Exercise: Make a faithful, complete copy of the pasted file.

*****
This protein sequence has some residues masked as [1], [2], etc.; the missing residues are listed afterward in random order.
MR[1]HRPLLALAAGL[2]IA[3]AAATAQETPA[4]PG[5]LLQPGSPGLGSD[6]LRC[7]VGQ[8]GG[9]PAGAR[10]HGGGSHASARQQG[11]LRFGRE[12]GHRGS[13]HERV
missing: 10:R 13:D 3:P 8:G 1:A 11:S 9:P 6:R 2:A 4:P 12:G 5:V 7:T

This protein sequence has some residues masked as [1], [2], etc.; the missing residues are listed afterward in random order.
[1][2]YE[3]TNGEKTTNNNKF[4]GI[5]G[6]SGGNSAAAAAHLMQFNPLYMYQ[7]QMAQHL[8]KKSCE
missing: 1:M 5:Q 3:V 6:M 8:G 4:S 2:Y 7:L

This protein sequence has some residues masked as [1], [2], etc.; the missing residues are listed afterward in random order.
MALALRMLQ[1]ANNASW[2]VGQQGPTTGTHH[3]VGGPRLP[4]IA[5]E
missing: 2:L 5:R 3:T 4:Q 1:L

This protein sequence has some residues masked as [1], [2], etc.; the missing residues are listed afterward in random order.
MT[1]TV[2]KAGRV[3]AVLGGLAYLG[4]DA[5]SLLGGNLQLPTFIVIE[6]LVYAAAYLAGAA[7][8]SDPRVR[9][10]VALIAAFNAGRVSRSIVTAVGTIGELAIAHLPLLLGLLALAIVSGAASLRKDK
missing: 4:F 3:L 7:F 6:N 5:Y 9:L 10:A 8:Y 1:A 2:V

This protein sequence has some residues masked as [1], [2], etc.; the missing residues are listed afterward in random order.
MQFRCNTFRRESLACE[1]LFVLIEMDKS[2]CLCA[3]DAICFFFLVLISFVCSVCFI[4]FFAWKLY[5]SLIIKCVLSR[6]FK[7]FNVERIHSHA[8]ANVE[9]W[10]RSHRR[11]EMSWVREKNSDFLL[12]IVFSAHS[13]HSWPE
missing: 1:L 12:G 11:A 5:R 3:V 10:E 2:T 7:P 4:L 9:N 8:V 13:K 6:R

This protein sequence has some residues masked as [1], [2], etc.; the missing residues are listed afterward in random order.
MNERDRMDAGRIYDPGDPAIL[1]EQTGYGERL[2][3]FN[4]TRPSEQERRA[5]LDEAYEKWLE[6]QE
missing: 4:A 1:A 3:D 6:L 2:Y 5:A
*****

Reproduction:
This protein sequence has some residues masked as [1], [2], etc.; the missing residues are listed afterward in random order.
MR[1]HRPLLALAAGL[2]IA[3]AAATAQETPA[4]PG[5]LLQPGSPGLGSD[6]LRC[7]VGQ[8]GG[9]PAGAR[10]HGGGSHASARQQG[11]LRFGRE[12]GHRGS[13]HERV
missing: 10:R 13:D 3:P 8:G 1:A 11:S 9:P 6:R 2:A 4:P 12:G 5:V 7:T

This protein sequence has some residues masked as [1], [2], etc.; the missing residues are listed afterward in random order.
[1][2]YE[3]TNGEKTTNNNKF[4]GI[5]G[6]SGGNSAAAAAHLMQFNPLYMYQ[7]QMAQHL[8]KKSCE
missing: 1:M 5:Q 3:V 6:M 8:G 4:S 2:Y 7:L

This protein sequence has some residues masked as [1], [2], etc.; the missing residues are listed afterward in random order.
MALALRMLQ[1]ANNASW[2]VGQQGPTTGTHH[3]VGGPRLP[4]IA[5]E
missing: 2:L 5:R 3:T 4:Q 1:L

This protein sequence has some residues masked as [1], [2], etc.; the missing residues are listed afterward in random order.
MT[1]TV[2]KAGRV[3]AVLGGLAYLG[4]DA[5]SLLGGNLQLPTFIVIE[6]LVYAAAYLAGAA[7][8]SDPRVR[9][10]VALIAAFNAGRVSRSIVTAVGTIGELAIAHLPLLLGLLALAIVSGAASLRKDK
missing: 4:F 3:L 7:F 6:N 5:Y 9:L 10:A 8:Y 1:A 2:V

This protein sequence has some residues masked as [1], [2], etc.; the missing residues are listed afterward in random order.
MQFRCNTFRRESLACE[1]LFVLIEMDKS[2]CLCA[3]DAICFFFLVLISFVCSVCFI[4]FFAWKLY[5]SLIIKCVLSR[6]FK[7]FNVERIHSHA[8]ANVE[9]W[10]RSHRR[11]EMSWVREKNSDFLL[12]IVFSAHS[13]HSWPE
missing: 1:L 12:G 11:A 5:R 3:V 10:E 2:T 7:P 4:L 9:N 8:V 13:K 6:R

This protein sequence has some residues masked as [1], [2], etc.; the missing residues are listed afterward in random order.
MNERDRMDAGRIYDPGDPAIL[1]EQTGYGERL[2][3]FN[4]TRPSEQERRA[5]LDEAYEKWLE[6]QE
missing: 4:A 1:A 3:D 6:L 2:Y 5:A